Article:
The Question

Simulation modeling methodology deals with creation and manipulation of models over the lifetime of their use. Motivated by the recognition that the manner in which a simulation model is conceived, developed and used can have a significant impact on the ability of the model to achieve its objectives, modeling methodology has been an active research area since the inception of digital computer simulation.

Over the past forty years the practice of simulation model creation has evolved from coding in general-purpose languages, to model development in special-purpose simulation languages, to model design using higher-level simulation model specification languages and formalisms, to comprehensive theories of simulation modeling and holistic environment support for the modeling task. Thematic in much of the modeling methodological work to date has been the recognition of Dijkstra's principle of the "separation of concerns" which argues for the separateness of specification and implementation (Dijkstra 1972). In many cases, this philosophy has been tempered by the pragmatic observations of Swartout and Balzer (1982), who observe that separation is a worthy goal but not achievable in totality since any specification, S, may be viewed as an implementation of some higher-order specification, S'.

Another argument in favor of the intertwining of specification and implementation is that technological advancements may enable new approaches to accomplishing a task - approaches that were not even conceivable prior to the advent of the technology. Consider, for example, the advent of the assembly line in manufacturing. The potential of the WWW assuch a technology push is cited in a recent article that describes the application of the WWW within the manufacturing process (Erkes et al. 1996), ``Our initial experiments at putting engineering, design and manufacturing services on the Web are so successful that we believe we should rethink the traditional approaches and tools for coordinating large, distributed teams.'' With respect to simulation, a similar revolution seems plausible. Web technology has the potential to significantly alter the ways in which simulation models are developed (collaboratively, by composition), documented (dynamically, using multimedia), analyzed (open, widespread investigation) and executed (using massive distribution).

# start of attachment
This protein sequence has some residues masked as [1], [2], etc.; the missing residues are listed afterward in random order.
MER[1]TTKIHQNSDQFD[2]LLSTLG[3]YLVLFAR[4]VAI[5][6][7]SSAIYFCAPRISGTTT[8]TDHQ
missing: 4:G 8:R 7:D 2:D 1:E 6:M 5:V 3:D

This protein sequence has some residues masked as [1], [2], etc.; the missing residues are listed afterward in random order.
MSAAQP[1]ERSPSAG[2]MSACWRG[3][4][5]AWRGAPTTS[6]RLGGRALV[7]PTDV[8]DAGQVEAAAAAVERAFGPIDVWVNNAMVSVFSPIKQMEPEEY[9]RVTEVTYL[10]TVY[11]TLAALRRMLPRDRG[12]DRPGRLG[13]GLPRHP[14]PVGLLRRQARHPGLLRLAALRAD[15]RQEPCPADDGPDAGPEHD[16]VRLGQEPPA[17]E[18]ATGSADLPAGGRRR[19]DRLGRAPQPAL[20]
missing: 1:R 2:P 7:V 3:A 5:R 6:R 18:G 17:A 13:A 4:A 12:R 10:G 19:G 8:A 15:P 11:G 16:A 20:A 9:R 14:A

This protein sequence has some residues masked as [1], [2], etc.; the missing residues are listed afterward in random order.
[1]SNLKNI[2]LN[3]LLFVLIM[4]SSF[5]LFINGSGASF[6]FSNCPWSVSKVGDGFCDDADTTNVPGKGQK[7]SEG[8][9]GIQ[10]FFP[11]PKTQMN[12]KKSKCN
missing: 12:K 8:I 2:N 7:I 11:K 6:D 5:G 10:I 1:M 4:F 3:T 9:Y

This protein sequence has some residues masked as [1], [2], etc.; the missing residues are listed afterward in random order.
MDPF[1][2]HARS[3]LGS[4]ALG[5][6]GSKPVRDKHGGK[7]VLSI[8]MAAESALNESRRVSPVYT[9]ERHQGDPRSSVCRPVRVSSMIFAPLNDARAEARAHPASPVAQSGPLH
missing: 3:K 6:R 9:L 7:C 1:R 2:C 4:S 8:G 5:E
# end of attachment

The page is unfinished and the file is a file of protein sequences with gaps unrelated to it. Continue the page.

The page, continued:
Is the web such an elixir, demanding that we radically alter our modeling philosophies and approaches? Or is web-based execution merely another implementation detail that can, and should, be abstracted from the model development process?


  1. Dijkstra, E.W. 1976. A Discipline of Programming. Prentice-Hall, Englewood Cliffs, NJ.
  2. Erkes, J.W.; Kenny, K.B.; Lewis, J.W.; Sarachan, B.D.; Sobolewski, M.W; and R.N. Sum, Jr. 1996. ``Implementing Shared Manufacturing Services on the World-Wide Web.'' Communications of the ACM, 39, no. 2 (Feb.):34-45.
  3. Swartout W.; and R. Balzer. 1982. ``On the Inevitable Intertwining of Specification and Implementation.'' Communications of the ACM, 25, no. 7(July):438-440.


Ernest H. Page is a Lead Scientist in modeling and simulation at The MITRE Corporation where he is currently working on the Aggregate Level Simulation Protocol (ALSP) program and is the Principal Investigator for a MITRE Sponsored Research project on web-based simulation. He received the Ph.D., M.S. and B.S. degrees in Computer Science from Virginia Tech in 1994, 1990 and 1988 respectively. He is active within the U.S. DoD modeling and simulation community, serving on the Defense Modeling and Simulation Office (DMSO) Verification, Validation and Accreditation Technology Working Group (1996-) and on the Testing (1995, 1996), Interface Specification (1995) and Time Management (1996) Working Groups within the DMSO High Level Architecture (HLA) initiative. He has also served on the Planning and Review Panel for the Simulation Interoperability Workshops (1997). Dr. Page has served as the Secretary/Treasurer (1995-1997) for the Association for Computing Machinery (ACM) Special Interest Group on Simulation (SIGSIM) and currently holds the position of Vice Chair. He is on the Program Committees for the 1998 SCS International Conference on Web-Based Modeling and Simulation and the 1998 SPIE AeroSense Symposium Technical Conference on Web-Based Simulation. His research interests include discrete event simulation, parallel and distributed systems, and software engineering. He is a member of ACM, SIGSIM, IEEE CS and Upsilon Pi Epsilon. (Address: The MITRE Corporation, 1820 Dolley Madison Boulevard, McLean, VA, 22102-3481, E-mail:

Web-Based Simulation Modeling

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